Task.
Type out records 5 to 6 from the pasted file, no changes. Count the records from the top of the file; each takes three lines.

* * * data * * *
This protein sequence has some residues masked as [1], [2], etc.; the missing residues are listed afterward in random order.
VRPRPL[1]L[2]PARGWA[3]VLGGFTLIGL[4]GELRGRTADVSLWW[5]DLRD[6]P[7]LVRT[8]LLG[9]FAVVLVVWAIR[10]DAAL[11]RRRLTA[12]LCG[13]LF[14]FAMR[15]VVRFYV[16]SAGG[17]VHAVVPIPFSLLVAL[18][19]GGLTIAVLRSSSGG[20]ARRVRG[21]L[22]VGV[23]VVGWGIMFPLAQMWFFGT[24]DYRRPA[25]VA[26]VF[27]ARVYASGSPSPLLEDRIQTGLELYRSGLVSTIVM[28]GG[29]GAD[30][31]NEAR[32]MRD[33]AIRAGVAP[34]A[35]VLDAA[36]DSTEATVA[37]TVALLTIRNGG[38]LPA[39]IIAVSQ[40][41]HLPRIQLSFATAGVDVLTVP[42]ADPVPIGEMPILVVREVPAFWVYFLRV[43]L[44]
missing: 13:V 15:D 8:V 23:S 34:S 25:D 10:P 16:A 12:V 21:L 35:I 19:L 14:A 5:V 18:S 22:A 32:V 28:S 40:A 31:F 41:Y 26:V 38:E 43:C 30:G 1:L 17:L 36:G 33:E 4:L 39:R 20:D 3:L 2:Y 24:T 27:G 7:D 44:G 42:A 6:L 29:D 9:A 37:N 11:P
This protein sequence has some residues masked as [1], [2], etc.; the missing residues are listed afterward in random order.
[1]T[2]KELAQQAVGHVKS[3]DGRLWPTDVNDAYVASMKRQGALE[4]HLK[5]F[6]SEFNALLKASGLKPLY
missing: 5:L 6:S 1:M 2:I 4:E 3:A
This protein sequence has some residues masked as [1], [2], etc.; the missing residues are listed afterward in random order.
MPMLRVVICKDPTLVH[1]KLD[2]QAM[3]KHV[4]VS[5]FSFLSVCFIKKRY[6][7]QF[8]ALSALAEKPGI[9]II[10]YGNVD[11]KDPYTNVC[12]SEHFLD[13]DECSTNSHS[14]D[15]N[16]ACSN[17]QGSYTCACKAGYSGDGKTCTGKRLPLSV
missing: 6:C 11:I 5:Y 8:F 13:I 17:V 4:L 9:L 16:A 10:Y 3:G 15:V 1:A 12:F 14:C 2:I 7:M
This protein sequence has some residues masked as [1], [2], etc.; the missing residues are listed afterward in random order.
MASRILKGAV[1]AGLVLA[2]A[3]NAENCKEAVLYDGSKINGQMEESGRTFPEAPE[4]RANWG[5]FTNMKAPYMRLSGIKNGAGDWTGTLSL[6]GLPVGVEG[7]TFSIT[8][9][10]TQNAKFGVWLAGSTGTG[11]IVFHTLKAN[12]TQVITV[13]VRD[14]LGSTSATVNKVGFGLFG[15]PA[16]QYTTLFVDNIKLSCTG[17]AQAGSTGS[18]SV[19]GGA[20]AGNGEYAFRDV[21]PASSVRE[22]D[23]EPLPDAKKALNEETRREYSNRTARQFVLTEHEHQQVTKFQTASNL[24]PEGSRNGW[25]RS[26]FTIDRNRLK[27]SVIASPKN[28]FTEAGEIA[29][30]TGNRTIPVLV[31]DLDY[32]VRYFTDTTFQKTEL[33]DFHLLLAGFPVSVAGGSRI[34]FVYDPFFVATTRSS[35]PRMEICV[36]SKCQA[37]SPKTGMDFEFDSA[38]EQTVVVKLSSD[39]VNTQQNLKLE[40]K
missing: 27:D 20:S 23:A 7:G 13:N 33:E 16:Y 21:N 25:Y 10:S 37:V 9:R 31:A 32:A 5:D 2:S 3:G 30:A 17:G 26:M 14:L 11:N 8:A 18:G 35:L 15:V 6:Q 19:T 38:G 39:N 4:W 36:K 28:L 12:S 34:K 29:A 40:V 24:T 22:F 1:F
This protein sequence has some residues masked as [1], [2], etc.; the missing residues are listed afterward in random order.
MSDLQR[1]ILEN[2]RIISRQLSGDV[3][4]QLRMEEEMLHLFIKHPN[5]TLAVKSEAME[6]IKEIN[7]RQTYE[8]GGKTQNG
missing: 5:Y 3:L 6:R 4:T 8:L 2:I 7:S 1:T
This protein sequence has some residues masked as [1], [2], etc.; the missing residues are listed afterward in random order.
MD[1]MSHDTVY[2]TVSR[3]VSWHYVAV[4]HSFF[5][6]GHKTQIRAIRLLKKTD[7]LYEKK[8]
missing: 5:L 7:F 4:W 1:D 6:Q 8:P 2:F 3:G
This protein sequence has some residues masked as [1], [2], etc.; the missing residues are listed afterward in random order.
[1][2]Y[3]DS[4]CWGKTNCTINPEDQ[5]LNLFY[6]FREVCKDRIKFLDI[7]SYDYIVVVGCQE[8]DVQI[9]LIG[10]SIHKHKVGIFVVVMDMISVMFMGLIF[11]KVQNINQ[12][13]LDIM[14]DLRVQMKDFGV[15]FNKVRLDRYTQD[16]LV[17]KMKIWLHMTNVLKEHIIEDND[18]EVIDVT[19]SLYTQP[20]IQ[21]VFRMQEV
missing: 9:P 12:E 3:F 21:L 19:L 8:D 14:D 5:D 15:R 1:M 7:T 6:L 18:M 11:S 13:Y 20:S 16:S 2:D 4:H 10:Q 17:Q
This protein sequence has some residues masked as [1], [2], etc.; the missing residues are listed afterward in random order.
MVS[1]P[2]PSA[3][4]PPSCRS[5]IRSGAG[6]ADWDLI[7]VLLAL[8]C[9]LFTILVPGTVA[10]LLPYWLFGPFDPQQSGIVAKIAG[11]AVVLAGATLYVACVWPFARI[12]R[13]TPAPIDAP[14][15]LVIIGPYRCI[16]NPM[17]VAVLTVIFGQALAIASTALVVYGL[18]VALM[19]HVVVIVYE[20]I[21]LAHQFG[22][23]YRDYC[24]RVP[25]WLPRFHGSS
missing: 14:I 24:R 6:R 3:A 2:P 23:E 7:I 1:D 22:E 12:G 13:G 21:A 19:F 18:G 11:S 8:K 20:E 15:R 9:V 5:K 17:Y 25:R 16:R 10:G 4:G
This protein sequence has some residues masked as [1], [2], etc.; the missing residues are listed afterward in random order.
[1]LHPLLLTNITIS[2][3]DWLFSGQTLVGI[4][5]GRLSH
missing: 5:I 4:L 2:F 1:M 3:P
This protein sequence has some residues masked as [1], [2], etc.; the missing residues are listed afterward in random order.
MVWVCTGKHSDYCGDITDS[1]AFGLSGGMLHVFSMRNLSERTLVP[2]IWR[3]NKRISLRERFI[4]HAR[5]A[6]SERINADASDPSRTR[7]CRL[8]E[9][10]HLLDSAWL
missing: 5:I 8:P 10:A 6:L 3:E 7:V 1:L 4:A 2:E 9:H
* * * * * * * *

This protein sequence has some residues masked as [1], [2], etc.; the missing residues are listed afterward in random order.
MSDLQR[1]ILEN[2]RIISRQLSGDV[3][4]QLRMEEEMLHLFIKHPN[5]TLAVKSEAME[6]IKEIN[7]RQTYE[8]GGKTQNG
missing: 5:Y 3:L 6:R 4:T 8:L 2:I 7:S 1:T
This protein sequence has some residues masked as [1], [2], etc.; the missing residues are listed afterward in random order.
MD[1]MSHDTVY[2]TVSR[3]VSWHYVAV[4]HSFF[5][6]GHKTQIRAIRLLKKTD[7]LYEKK[8]
missing: 5:L 7:F 4:W 1:D 6:Q 8:P 2:F 3:G